Since many of Windber’s patients come from the Richland area, Kurtz said it made sense to work with Hadeed to create an outpatient care center in the East Hills.

Windber will rent the 14,000-square-foot second floor suite of Hadeed’s new Johnstown Heart and Vascular Center at Schoolhouse Road and Eisenhower Boulevard in Richland.

The location worked for Hadeed as well, who noted many patients travel from Ebensburg, Somerset, Windber and other areas.

“It makes it closer, having my home office right in the middle,” Hadeed said. “Plus, it gives me an opportunity to grow and expand. Most of the growth in the area is in Richland.”

At Somerset Hospital, difficulty in attracting new doctors to the rural area has led to expanded partnerships with larger networks, including Conemaugh and Allegheny Health Network of Pittsburgh, Somerset President and CEO Craig Saylor said.

While the partnerships allow Somerset to continue such important services as cardiac catheterization, cancer care and urology, it wasn’t enough to preserve the obstetrics program.

Although Dr. Charles Camacho’s office in Somerset still offers prenatal, postnatal and gynecology services, all babies are delivered at Memorial in Johnstown.

Obstetrics is just one of the areas challenging the medical community, Saylor said.

“It is not just a challenge for us,” Saylor said. “It’s a challenge for urban areas. The supply does not meet the demand.”

Sometimes, recruiting takes a little creativity.

When Conemaugh was unable to bring in a new vascular surgeon, leaders found two experienced surgeons who were willing to split the job.

Dr. John Gray of Lewisburg and Dr. Stephen Lalka of Charlotte, North Carolina, are alternating two-week stretches in Johnstown.

Both were working as substitute doctors, known in the industry as locum tenens, and had both been assigned to Johnstown.

“The first (temporary) job they had me sent to was Conemaugh,” Lalka said. “I really liked the hospital. I was used to a teaching hospital with residents.”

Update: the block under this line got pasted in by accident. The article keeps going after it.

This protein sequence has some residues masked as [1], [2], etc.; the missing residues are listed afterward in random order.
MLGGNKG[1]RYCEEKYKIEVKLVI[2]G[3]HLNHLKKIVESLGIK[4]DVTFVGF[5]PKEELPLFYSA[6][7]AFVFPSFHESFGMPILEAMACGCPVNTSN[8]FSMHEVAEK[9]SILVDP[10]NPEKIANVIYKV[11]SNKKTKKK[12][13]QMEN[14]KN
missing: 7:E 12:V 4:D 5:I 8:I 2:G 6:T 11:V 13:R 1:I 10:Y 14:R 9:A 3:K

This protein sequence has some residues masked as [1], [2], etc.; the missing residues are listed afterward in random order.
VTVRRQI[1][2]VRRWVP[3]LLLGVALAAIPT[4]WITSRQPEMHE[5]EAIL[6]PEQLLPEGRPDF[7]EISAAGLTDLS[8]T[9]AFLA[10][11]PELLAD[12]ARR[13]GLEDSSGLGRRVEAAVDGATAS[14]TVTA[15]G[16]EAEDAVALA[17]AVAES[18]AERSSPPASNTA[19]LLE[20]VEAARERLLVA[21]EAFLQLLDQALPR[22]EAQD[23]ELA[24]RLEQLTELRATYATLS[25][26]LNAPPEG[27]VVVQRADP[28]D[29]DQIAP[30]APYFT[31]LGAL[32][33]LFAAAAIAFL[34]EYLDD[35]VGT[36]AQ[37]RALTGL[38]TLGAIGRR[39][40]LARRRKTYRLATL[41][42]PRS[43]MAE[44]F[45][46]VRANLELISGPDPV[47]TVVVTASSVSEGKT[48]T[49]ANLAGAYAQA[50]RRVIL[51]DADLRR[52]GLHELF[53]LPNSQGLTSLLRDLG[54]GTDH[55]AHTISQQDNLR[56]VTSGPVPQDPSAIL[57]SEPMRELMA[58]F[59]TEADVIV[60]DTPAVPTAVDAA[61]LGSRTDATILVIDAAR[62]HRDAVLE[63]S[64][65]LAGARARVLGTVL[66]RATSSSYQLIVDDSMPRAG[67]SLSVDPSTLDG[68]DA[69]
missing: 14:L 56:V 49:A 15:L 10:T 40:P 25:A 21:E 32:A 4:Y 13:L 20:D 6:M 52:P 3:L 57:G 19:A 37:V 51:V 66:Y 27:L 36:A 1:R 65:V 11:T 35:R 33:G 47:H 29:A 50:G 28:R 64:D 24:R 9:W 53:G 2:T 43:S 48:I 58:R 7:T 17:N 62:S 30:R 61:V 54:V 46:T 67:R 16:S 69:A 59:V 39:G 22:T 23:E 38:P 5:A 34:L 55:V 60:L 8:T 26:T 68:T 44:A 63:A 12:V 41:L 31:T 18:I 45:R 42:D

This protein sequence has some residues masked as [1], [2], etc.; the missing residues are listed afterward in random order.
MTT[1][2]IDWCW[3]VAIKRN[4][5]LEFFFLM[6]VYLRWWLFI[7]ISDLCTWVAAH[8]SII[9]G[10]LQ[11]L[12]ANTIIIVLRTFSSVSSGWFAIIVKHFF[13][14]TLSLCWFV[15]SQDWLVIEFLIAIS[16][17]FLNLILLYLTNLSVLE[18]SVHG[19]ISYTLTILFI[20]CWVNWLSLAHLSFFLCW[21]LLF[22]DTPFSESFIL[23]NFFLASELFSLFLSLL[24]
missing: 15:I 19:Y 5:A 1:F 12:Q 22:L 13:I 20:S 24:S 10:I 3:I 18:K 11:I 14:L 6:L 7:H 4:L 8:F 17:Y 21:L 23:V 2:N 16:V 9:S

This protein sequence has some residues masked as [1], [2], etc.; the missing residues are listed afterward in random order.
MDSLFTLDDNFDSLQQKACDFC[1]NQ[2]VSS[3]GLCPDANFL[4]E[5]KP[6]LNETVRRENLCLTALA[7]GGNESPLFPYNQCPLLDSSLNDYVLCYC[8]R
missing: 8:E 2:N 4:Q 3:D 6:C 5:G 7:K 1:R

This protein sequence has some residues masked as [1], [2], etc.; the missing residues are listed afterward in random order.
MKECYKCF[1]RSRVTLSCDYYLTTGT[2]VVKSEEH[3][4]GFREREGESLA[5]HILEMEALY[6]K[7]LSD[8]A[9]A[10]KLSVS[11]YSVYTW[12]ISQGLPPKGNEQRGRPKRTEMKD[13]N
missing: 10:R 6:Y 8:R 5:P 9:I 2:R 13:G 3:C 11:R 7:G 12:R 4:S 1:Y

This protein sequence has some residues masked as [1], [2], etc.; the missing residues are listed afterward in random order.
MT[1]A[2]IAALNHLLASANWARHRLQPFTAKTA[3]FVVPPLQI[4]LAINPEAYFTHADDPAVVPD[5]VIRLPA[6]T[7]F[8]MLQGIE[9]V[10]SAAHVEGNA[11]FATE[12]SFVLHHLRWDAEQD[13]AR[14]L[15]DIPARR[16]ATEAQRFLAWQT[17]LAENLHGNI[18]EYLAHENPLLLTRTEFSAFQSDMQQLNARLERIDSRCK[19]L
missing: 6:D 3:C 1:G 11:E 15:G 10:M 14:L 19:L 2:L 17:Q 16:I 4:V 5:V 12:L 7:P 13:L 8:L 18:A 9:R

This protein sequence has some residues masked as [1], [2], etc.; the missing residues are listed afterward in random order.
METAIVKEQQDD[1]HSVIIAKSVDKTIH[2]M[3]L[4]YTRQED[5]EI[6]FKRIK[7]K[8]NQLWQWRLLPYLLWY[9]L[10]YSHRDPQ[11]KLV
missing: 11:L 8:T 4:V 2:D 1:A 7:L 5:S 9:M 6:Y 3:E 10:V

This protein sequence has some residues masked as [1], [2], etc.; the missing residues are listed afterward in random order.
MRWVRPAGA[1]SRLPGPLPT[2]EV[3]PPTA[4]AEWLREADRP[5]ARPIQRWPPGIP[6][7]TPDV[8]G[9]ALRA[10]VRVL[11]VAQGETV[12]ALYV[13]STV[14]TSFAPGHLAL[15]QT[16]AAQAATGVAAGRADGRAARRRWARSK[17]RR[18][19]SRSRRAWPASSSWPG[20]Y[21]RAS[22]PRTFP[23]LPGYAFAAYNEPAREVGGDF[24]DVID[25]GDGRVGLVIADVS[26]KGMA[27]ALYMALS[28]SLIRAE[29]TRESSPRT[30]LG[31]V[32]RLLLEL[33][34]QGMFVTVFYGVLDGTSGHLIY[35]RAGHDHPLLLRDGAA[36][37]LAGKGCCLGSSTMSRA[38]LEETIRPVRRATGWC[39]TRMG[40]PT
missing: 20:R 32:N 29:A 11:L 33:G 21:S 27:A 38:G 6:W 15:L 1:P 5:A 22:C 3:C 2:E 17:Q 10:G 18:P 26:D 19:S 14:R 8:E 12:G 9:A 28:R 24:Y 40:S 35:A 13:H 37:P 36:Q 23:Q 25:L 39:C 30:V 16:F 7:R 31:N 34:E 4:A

Lalka is semi-retired after 29 years of practice and teaching, most recently at Sanger Heart and Vascular Institute at Carolinas HealthCare System in Charlotte.

Gray had a similar path to Johnstown, stepping back from is practice at Geisinger Health System to work part time filling in as needed.

Both said they were looking for something more stable, but not full time.

“In the fall I had the opportunity to do the job share,” Lalka said. “It was like the perfect opportunity to work at a place I like.”

The arrangement will help Conemaugh build its vascular surgery program and attract full-time surgeons to continue the service.

They would love to have two full-time people living in Johnstown,” Gray said.

“But they got two very experienced physicians. The plan is to build the practice back up to what it was, and then recruit a younger individual who is interested in a full-time position here.”

New physicians are reluctant to step into programs in need of rebuilding, he added.

“Younger people are looking to come to a place where they feel supported and there is infrastructure in place,” Gray said, adding that the new doctors feel comfortable with experienced backup during transitions.